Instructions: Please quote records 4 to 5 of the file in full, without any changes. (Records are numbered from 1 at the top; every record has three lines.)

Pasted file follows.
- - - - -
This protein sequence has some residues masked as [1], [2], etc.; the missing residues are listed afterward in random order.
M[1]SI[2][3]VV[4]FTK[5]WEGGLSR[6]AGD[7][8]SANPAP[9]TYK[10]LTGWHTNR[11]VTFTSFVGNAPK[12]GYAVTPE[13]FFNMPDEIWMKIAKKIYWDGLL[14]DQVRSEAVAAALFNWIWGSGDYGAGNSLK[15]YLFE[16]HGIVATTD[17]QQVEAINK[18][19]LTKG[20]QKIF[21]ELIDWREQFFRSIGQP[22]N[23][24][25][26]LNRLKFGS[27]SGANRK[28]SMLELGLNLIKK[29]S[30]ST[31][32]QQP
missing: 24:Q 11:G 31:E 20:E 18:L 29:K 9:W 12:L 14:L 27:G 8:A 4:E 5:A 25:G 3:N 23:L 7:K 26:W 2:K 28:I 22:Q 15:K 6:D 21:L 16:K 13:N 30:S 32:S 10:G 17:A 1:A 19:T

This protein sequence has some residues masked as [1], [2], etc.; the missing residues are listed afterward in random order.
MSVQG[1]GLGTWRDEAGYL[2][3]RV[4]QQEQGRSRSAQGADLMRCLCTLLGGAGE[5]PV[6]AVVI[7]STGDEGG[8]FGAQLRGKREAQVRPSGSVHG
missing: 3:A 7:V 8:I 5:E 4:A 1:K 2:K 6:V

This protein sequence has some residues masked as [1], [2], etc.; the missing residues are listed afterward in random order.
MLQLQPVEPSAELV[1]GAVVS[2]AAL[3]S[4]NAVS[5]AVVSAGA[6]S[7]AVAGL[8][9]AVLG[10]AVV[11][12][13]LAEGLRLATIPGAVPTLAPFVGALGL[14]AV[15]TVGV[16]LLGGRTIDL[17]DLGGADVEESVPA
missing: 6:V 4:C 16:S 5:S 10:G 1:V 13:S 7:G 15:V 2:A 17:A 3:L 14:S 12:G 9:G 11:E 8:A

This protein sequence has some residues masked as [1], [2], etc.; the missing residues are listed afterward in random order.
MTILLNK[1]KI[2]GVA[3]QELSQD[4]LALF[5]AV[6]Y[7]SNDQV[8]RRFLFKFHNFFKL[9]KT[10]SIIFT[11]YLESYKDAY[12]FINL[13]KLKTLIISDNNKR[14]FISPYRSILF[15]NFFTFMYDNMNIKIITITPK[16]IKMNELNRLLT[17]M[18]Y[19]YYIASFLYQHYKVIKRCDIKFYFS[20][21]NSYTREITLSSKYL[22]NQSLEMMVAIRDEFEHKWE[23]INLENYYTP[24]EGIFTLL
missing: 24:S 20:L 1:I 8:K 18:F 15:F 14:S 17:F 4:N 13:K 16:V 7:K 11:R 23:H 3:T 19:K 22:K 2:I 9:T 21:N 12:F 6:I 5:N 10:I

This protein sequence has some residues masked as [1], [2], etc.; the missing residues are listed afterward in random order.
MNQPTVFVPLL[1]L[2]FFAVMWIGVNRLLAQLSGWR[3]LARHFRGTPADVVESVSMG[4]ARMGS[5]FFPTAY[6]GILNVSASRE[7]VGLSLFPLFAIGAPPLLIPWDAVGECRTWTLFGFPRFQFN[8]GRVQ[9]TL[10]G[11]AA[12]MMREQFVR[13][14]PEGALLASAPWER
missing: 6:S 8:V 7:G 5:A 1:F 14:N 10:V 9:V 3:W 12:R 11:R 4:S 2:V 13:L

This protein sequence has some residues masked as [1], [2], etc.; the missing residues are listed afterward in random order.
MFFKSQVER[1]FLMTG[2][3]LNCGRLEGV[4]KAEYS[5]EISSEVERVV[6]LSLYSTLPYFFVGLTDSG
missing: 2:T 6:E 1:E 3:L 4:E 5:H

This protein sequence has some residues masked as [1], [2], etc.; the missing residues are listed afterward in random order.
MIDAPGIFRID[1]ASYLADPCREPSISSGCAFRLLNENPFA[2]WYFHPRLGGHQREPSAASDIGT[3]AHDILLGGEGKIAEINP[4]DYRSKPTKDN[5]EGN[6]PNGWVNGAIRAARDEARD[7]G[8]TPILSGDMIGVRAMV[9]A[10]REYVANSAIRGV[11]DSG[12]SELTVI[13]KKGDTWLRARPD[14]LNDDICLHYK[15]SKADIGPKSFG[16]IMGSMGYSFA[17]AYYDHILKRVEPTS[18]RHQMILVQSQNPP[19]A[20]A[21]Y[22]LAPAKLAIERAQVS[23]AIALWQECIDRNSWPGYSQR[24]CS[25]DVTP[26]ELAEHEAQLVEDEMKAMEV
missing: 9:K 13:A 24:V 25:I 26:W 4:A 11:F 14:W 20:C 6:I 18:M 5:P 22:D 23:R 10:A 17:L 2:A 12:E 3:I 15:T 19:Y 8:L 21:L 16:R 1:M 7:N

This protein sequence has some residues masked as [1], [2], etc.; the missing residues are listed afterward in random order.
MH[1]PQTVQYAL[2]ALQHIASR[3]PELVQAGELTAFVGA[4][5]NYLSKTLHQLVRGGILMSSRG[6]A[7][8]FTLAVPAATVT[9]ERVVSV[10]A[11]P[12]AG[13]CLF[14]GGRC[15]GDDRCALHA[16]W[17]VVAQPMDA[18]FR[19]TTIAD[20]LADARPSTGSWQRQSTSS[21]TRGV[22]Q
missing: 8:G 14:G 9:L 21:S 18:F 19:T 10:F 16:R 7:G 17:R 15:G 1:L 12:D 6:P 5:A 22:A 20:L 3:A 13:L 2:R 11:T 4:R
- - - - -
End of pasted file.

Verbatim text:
This protein sequence has some residues masked as [1], [2], etc.; the missing residues are listed afterward in random order.
MTILLNK[1]KI[2]GVA[3]QELSQD[4]LALF[5]AV[6]Y[7]SNDQV[8]RRFLFKFHNFFKL[9]KT[10]SIIFT[11]YLESYKDAY[12]FINL[13]KLKTLIISDNNKR[14]FISPYRSILF[15]NFFTFMYDNMNIKIITITPK[16]IKMNELNRLLT[17]M[18]Y[19]YYIASFLYQHYKVIKRCDIKFYFS[20][21]NSYTREITLSSKYL[22]NQSLEMMVAIRDEFEHKWE[23]INLENYYTP[24]EGIFTLL
missing: 24:S 20:L 1:I 8:K 18:F 15:F 14:S 17:F 4:N 13:K 16:V 7:K 11:R 23:H 3:T 19:K 22:K 2:I 9:T 21:N 12:F 6:I 5:N 10:I

This protein sequence has some residues masked as [1], [2], etc.; the missing residues are listed afterward in random order.
MNQPTVFVPLL[1]L[2]FFAVMWIGVNRLLAQLSGWR[3]LARHFRGTPADVVESVSMG[4]ARMGS[5]FFPTAY[6]GILNVSASRE[7]VGLSLFPLFAIGAPPLLIPWDAVGECRTWTLFGFPRFQFN[8]GRVQ[9]TL[10]G[11]AA[12]MMREQFVR[13][14]PEGALLASAPWER
missing: 6:S 8:V 7:G 5:A 1:F 14:N 10:V 9:V 3:W 12:R 11:R 4:S 2:V 13:L